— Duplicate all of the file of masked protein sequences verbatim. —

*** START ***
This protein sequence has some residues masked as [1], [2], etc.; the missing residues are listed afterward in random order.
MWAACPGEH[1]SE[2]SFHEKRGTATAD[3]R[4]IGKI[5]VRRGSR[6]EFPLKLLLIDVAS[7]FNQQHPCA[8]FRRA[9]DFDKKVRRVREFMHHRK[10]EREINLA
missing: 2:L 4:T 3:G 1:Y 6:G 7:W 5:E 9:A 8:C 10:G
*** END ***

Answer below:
This protein sequence has some residues masked as [1], [2], etc.; the missing residues are listed afterward in random order.
MWAACPGEH[1]SE[2]SFHEKRGTATAD[3]R[4]IGKI[5]VRRGSR[6]EFPLKLLLIDVAS[7]FNQQHPCA[8]FRRA[9]DFDKKVRRVREFMHHRK[10]EREINLA
missing: 2:L 4:T 3:G 1:Y 6:G 7:W 5:E 9:A 8:C 10:G